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Bringing the U.S.S. New York alive

Gary Williams of Baldwinsville witnessed history Nov. 7.

As a retired Boatswain's Mate Chief in the United States Navy, Williams received an invitation from Binghamton native, Commander F. Curt Jones, USN the Ship's First Commanding Officer, his officers and crew, to attend the official commissioning of the U.S.S. New York in New York City. Berthed next to another historical ship, the U.S.S. Intrepid, which is also a museum, the U.S.S. New York contains the steel remnants in her bow from the Twin Towers after it was destroyed by terrorists on Sept. 11, 2001. Williams promptly returned his RSVP as he "was definitely interested due to the historical value of the commissioning."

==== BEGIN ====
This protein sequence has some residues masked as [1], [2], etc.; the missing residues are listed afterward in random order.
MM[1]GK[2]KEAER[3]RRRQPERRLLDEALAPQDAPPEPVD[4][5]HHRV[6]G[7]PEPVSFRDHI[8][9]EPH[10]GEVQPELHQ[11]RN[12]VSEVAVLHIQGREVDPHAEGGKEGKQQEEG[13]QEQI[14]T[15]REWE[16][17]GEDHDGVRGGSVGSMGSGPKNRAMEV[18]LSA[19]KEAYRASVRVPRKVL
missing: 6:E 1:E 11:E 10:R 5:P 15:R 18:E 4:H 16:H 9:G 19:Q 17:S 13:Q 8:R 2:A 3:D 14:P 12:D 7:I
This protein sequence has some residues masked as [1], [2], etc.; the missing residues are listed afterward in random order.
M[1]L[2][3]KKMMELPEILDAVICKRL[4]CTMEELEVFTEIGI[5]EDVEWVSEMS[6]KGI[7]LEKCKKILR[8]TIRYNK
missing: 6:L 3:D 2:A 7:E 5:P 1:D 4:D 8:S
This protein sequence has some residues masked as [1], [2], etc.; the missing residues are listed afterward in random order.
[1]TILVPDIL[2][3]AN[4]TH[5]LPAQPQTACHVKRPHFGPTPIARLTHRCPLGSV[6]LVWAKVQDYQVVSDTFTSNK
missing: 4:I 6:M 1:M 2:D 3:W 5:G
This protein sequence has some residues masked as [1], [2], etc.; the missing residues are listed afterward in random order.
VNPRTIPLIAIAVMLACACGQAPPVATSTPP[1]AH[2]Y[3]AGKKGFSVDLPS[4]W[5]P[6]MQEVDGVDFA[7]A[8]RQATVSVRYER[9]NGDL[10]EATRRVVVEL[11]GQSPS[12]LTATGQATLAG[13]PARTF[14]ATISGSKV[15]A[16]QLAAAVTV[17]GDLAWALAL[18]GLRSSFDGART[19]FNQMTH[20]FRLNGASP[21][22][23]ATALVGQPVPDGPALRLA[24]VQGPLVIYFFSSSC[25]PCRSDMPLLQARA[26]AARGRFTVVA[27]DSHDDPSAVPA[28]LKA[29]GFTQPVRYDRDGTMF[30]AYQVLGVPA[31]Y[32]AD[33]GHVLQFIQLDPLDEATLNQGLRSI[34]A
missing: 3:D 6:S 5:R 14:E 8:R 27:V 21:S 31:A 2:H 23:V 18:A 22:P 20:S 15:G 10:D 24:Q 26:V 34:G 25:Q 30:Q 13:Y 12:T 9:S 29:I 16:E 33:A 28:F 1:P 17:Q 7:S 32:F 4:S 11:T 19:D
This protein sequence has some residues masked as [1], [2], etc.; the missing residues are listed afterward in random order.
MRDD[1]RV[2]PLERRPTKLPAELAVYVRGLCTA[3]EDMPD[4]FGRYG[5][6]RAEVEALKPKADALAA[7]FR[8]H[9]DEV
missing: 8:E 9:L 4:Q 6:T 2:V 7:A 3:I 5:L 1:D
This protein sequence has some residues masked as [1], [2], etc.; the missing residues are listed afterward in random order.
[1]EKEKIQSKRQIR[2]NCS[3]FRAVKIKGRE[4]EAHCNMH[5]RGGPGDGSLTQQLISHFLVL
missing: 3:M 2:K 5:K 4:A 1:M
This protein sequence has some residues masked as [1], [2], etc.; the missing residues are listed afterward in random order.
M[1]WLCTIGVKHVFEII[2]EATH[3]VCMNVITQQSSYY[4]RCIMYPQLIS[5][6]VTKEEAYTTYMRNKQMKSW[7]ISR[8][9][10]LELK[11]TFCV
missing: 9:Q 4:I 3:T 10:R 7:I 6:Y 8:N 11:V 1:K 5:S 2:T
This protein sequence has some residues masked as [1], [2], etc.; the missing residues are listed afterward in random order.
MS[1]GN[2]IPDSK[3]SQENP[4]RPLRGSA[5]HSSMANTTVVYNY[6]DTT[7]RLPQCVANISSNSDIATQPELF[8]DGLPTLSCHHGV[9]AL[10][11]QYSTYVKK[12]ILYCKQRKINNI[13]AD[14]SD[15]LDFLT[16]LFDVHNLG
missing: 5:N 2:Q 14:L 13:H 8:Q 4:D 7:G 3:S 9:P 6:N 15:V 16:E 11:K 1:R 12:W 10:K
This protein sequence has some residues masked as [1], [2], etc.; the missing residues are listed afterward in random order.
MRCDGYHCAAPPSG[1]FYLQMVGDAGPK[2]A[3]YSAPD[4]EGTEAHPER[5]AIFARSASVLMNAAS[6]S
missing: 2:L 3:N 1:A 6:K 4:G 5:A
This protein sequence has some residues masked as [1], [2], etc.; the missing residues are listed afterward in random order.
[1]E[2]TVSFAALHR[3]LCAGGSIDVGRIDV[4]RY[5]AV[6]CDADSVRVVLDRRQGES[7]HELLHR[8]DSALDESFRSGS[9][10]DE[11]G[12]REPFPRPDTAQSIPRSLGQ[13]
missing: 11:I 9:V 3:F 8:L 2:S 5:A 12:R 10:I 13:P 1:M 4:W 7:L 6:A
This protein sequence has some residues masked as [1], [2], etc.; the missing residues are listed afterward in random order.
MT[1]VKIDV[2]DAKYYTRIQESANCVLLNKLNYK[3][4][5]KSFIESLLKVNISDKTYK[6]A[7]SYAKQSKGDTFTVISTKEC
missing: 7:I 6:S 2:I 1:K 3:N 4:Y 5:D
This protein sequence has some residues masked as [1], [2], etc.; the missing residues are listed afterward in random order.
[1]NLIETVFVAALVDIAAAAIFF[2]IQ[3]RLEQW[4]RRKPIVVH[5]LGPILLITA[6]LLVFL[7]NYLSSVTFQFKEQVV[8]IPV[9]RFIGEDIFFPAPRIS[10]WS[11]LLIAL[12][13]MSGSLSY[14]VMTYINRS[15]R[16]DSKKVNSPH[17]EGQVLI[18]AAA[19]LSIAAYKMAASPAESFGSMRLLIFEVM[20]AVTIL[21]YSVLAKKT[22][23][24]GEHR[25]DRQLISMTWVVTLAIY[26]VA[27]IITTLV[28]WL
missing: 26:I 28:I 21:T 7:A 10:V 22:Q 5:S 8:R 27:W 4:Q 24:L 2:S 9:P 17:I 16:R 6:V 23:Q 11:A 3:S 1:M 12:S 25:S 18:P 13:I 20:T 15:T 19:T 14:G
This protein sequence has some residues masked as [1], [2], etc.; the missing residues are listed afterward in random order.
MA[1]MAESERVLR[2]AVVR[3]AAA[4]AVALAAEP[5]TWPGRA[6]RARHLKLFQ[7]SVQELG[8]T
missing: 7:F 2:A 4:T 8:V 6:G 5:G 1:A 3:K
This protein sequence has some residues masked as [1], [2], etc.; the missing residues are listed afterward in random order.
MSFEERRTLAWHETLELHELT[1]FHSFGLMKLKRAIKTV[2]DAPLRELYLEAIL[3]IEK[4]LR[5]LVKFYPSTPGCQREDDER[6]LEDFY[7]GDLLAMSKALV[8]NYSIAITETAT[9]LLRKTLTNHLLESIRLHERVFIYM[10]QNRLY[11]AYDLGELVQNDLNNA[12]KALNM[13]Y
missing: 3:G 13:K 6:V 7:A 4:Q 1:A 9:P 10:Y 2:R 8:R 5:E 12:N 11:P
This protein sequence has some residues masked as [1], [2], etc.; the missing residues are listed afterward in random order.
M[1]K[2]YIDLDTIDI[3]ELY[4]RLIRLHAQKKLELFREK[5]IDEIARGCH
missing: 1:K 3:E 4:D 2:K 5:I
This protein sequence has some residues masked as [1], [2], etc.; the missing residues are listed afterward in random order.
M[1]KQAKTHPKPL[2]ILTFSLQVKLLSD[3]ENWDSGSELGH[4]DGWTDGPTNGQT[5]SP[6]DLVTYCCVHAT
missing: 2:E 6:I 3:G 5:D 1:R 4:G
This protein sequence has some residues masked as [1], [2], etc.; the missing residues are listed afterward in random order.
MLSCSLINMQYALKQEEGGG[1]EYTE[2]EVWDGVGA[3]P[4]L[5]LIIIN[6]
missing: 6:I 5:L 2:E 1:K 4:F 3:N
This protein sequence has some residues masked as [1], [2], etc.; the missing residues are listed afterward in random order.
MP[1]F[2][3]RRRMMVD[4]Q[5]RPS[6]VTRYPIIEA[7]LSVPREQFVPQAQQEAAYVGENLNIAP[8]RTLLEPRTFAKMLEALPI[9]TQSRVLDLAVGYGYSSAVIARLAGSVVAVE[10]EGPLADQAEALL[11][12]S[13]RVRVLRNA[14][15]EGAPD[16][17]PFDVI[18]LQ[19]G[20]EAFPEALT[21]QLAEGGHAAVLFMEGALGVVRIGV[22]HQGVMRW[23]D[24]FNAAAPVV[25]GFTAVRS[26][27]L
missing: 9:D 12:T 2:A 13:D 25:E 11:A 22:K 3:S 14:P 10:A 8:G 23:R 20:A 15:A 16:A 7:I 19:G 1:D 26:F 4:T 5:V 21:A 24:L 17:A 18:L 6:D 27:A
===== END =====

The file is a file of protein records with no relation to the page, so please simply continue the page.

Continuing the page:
"Due to extremely tight security, only those with special tickets [were] allowed onto the pier to witness the commissioning ceremony of, as the Navy calls it, bringing the ship alive," he said.

Williams was asked to witness this historical event thanks to his affiliation with the veteran's group, the Fleet Reserve Association whose regional president is part of the commissioning committee.

Williams said special invitations were also sent to the surviving families of the victims of 9-11, as well as first responders, fire and police personnel and the families of the ship's crew.

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